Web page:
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Jay Lesenger to Direct 'The Merry Widow' and 'The Consul'

Both operas will feature the school's student singers and will be held in Cahn Auditorium.

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January 28, 2009 | by Judy Moore
EVANSTON, Ill. --- The winter production of Franz Lehar's "The Merry Widow" and the spring performances of Gian Carlo Menotti's "The Consul" will complete the 2008-09 opera season at Northwestern University's Henry and Leigh Bienen School of Music.

In addition to being directed by Jay Lesenger, the Bienen School's new director of opera and professor of voice, both operas will feature the school's student singers and will be held in Cahn Auditorium, 600 Emerson Street, on the University's Evanston campus.

Lesenger, who also is general and artistic director of the Chautauqua Opera in New York, will direct four performances of "The Merry Widow" at 7:30 p.m. Thursday, Feb. 26; 7:30 p.m. Friday, Feb. 27; 7:30 p.m. Saturday, Feb. 28; and 3 p.m. Sunday, March 1. It's the first full-length Bienen School production that he will direct.

Lehar's popular operetta tells the story of the wealthy Count Danilo, whose family has forbidden him to marry the beautiful but impoverished barmaid Hanna, even though they adore each other. When circumstances make Hanna the richest widow in Petrovenia, the Count can't admit that he still loves her for fear that she would think he is only interested in her new fortune. What's a "Merry Widow" to do? Lehar's melodies of Paris in 1905 evoke a world of French can-can dancers, champagne and the waltz. Jerome Shannon, music director and principal conductor of Florida's Pensacola Opera, will conduct the orchestra. The set design is by Peter Harrison, whose opera credits include productions at the Juilliard School, New York City Opera, Chautauqua Opera and the Manhattan School of Music. The "Merry Widow" production will be performed in an English translation by renowned American lyricist and composer and Northwestern alumnus Sheldon Harnick. Tickets are $18 for the general public; $15 for senior citizens and Northwestern faculty and staff; and $8 for students with valid IDs.

Two spring 2009 performances of the "The Consul," scheduled for 7:30 p.m. Thursday, May 21, and 7:30 p.m. Saturday, May 23, will mark the first time the opera has been presented at Northwestern. Award-winning conductor Joel Revzen, who holds the dual posts of artistic director and principal conductor of the Arizona Opera, a company that produces opera throughout the state, will conduct Lesenger's production.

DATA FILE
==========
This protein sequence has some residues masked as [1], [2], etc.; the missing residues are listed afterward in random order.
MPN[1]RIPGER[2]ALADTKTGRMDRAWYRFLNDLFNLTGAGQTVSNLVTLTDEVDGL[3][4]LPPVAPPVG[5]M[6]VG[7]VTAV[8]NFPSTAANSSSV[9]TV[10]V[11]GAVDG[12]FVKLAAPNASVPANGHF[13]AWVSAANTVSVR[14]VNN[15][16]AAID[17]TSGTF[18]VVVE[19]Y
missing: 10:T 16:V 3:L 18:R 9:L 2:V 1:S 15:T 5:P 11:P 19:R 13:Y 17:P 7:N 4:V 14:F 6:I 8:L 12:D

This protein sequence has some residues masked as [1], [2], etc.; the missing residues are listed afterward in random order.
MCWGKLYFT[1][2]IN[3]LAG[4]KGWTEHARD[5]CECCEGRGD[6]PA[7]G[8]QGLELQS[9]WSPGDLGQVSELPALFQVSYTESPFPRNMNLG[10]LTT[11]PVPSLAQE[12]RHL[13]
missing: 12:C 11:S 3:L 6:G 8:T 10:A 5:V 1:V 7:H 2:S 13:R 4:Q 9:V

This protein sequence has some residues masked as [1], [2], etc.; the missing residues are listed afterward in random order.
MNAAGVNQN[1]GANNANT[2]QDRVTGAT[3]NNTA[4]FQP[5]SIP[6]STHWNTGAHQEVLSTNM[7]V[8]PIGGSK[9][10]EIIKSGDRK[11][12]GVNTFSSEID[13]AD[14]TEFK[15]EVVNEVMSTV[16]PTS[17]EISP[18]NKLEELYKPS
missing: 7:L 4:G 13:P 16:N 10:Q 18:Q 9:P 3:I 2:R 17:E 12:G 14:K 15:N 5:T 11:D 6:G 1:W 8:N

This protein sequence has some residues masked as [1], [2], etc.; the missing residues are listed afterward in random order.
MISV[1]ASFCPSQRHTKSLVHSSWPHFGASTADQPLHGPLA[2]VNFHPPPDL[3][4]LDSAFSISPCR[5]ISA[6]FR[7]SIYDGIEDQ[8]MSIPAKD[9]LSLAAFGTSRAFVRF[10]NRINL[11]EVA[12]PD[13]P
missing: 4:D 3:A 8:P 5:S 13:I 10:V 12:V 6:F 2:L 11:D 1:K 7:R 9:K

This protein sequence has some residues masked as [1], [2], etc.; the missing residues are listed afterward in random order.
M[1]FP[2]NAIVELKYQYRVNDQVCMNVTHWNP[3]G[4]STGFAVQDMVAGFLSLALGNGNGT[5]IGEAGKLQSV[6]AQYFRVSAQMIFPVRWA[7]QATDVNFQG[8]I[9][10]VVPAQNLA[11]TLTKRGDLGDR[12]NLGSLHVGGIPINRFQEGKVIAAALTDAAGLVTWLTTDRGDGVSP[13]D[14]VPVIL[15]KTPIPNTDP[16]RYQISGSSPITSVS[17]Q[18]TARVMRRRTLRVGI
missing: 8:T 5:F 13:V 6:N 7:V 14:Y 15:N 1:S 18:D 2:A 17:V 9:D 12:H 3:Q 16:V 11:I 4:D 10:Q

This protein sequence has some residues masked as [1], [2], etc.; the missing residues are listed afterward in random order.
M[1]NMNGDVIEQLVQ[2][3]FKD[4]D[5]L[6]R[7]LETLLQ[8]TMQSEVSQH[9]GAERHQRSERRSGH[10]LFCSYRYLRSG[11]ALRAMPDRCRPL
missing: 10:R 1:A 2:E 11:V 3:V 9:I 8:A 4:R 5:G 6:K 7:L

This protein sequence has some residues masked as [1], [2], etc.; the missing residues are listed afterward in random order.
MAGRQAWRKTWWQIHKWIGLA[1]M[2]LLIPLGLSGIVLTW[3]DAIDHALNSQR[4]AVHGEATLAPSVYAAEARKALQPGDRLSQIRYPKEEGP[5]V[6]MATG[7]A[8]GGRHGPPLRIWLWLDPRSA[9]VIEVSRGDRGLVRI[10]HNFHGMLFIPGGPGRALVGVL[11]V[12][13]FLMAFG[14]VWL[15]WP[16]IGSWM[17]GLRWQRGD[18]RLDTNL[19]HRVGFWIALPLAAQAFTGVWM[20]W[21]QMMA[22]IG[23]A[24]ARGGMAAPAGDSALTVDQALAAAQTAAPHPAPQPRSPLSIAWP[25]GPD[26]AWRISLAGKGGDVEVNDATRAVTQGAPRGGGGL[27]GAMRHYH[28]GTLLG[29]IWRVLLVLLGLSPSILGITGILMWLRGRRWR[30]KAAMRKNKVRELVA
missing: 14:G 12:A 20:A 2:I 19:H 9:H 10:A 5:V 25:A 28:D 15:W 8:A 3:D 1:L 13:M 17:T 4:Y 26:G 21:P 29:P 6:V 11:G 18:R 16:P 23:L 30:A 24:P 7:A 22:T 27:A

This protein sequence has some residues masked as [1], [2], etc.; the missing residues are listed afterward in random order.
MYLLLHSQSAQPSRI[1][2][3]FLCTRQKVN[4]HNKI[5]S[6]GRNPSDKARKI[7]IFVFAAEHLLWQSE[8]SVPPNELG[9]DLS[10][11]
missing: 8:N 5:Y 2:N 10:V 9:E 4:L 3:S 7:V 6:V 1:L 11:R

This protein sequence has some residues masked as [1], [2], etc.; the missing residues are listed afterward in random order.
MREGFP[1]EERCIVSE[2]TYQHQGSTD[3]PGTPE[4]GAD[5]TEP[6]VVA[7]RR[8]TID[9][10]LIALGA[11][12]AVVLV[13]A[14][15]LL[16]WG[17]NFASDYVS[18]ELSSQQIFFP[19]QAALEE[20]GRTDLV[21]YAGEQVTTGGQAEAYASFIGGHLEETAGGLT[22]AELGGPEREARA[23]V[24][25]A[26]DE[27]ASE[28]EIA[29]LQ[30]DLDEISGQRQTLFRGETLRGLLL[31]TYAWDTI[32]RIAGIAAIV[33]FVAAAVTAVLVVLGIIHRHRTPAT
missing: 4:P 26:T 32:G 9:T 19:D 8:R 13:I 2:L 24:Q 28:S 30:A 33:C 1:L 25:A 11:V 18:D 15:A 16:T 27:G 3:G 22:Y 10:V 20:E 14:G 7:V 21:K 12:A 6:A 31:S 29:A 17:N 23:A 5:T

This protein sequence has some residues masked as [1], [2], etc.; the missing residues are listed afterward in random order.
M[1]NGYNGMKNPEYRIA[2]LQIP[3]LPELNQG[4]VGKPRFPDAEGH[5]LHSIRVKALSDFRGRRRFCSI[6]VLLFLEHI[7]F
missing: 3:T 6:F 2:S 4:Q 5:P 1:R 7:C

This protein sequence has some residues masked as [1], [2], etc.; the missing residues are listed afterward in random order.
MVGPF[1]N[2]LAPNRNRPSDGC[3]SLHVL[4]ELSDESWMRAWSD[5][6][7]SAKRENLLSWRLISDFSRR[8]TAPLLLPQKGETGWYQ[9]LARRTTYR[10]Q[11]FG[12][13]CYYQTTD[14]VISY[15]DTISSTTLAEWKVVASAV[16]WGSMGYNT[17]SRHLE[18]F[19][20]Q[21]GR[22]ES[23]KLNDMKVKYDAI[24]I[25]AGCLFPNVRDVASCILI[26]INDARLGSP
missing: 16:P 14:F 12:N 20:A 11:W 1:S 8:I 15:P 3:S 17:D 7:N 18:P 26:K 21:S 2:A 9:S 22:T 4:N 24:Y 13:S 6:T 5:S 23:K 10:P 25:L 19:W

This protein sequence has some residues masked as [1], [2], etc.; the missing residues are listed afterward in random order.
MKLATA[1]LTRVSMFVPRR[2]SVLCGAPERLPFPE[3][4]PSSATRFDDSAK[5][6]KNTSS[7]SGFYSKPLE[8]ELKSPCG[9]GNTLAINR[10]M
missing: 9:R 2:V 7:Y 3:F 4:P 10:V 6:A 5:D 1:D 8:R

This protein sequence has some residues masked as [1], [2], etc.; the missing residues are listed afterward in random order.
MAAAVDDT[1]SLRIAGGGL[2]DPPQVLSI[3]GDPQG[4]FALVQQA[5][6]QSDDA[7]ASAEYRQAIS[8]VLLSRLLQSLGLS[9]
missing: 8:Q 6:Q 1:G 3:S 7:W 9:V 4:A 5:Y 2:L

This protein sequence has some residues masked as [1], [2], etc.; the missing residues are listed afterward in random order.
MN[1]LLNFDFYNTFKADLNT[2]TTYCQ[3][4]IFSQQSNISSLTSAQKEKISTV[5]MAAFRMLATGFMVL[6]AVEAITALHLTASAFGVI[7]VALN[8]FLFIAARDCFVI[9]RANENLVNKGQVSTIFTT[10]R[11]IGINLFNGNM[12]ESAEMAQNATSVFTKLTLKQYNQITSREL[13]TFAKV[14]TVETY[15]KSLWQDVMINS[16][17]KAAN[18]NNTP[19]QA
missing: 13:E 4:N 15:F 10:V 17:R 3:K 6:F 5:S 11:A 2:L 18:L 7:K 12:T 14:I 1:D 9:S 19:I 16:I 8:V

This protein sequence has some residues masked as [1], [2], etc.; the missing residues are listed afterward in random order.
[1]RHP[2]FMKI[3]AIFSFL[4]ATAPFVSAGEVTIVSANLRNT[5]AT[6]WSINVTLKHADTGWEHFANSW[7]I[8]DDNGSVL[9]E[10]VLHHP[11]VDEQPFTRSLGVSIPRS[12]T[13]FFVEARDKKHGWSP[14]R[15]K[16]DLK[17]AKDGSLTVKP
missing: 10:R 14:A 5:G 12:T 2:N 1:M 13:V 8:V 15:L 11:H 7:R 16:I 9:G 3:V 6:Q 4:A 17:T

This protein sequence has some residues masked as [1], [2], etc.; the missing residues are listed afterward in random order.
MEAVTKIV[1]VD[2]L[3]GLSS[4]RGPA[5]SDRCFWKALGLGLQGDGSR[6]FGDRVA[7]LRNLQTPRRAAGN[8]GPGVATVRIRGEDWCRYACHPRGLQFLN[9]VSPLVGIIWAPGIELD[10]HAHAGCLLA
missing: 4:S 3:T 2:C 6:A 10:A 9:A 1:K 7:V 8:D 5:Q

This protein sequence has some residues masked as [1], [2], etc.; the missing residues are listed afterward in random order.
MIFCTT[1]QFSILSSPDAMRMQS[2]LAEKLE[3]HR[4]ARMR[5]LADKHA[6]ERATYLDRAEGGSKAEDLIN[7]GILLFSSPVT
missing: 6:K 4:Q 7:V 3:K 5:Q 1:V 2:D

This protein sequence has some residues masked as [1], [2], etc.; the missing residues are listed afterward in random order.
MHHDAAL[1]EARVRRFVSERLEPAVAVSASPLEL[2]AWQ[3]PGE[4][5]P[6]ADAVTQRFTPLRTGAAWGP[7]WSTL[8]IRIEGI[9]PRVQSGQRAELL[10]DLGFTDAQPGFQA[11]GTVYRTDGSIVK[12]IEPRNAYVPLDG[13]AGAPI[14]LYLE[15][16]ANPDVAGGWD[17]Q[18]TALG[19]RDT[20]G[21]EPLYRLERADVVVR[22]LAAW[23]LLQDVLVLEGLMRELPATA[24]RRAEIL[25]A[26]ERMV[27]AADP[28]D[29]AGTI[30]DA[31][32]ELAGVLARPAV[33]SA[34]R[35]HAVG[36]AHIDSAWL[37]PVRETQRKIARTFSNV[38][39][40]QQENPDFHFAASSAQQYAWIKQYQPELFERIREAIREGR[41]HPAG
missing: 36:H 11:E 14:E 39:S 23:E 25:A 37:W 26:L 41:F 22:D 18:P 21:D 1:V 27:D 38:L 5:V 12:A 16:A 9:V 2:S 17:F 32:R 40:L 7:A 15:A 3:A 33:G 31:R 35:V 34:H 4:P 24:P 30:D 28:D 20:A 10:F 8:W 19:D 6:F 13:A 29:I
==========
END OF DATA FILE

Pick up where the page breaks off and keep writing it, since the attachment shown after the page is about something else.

Menotti composed the suspenseful score of "The Consul" -- his first full-length opera -- in 1950 to his own libretto. This thriller focuses on Magda Sorel, a woman trapped by borders and politics. Her husband's activities in the resistance have brought the secret police to her door, and she must free her family from the state's suffocating oppression. Her only hope is to obtain a visa, all too rarely granted, from the consul of a neighboring country. Set in an unidentified European totalitarian nation, this tale of repression and fear remains as pertinent as ever in today's world. When "The Consul" opened on Broadway in 1950, it established Menotti as a great man of the lyric theater, winning both the Pulitzer Prize for music and the New York Drama Critics' Circle Award for best musical. It will be performed in English and is made possible by arrangement with G. Schirmer, Inc., publisher and copyright owner. Tickets are $18 for the general public; $15 for senior citizens and Northwestern faculty and staff; and $8 for students with valid IDs.

For more information, call the Pick-Staiger Concert Office at (847) 491-5441 or visit the Pick-Staiger Web site at http://www.pickstaiger.org. To order tickets by phone, call the Pick-Staiger ticket office at (847) 467-4000.
Topics: Campus Life